“David Assaf digs deep into a pile of scandals from the 19th and early 20th centuries. The book’s title promises tantalizing details that will remove the veil of righteousness from the pious. But this is no mere scandal sheet about a religious group that has jealously guarded nasty secrets from public scrutiny. It is a demanding exercise of historical study that exhaustively analyzes all the evidence surrounding some controversial episodes in an attempt to arrive at a balanced, if belated, truth. . . . History has rightly relegated the scandals Assaf analyzes to footnotes, notable exceptions on the margins of the Hasidic narrative. In Untold Tales of the Hasidim, Assaf corrects those footnotes and provides a lesson in the danger of historians with social or political agendas.”Commentary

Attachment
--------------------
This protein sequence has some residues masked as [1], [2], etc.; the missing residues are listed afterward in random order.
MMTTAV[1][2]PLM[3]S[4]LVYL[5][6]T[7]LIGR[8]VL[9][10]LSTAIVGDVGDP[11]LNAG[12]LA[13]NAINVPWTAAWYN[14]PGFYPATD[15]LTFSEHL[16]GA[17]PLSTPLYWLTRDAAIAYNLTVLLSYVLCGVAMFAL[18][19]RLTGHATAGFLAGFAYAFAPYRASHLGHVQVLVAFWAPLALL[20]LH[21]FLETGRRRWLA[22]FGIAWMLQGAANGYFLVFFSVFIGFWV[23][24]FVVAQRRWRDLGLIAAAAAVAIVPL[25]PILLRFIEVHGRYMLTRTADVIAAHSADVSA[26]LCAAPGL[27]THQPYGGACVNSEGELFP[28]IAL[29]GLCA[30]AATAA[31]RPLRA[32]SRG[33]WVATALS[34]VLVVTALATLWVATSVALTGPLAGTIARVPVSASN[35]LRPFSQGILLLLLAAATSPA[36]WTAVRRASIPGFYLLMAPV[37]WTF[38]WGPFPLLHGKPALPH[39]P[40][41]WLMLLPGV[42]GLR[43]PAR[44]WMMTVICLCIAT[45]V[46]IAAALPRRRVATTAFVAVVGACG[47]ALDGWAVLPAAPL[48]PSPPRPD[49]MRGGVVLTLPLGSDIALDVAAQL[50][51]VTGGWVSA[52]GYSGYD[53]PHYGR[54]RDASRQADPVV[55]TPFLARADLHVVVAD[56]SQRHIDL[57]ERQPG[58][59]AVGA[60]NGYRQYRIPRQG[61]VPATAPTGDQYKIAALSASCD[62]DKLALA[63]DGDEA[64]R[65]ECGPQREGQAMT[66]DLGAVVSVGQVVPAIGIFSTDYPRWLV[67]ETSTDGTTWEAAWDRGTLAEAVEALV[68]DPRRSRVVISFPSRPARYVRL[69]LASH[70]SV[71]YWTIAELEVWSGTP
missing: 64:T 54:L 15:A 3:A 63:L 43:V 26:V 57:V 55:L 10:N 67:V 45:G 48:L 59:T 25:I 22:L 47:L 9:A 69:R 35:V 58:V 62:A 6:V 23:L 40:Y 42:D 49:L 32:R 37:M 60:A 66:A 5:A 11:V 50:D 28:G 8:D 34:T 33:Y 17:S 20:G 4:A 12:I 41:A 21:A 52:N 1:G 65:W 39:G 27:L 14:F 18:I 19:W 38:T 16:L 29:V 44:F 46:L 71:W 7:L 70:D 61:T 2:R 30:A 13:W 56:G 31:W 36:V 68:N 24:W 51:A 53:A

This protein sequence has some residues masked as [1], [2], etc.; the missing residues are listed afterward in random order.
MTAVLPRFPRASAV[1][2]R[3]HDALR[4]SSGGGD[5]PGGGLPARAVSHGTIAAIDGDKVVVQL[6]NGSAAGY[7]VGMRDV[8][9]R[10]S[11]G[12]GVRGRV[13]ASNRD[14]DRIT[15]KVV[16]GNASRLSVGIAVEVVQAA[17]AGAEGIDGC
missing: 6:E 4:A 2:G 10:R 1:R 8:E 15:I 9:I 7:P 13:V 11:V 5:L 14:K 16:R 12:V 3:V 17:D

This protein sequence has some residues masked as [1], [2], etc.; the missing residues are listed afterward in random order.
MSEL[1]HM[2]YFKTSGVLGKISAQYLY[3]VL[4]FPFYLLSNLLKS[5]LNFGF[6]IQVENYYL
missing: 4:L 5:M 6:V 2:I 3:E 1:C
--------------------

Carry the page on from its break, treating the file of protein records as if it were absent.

“Since the early years of the 20th century, Hasidim has been romanticized . . . and made to convey a profound message for modern readers. Similarly, for their own purposes, Hasidic leaders have made strenuous efforts to purify it of embarrassing incidents. Assaf, a critical scholar of Hasidism at Tel-Aviv Univ., has taken the opposite tack: his sober account, which first appeared in a Hebrew version in 2006, sets out to show a number of less appealing aspects of the movement and to reveal the self-censorship employed by the guardians of its traditions . . . Assaf reveals the various techniques by which these inconvenient truths were—and still are—erased from collective memory. Recommended.”Choice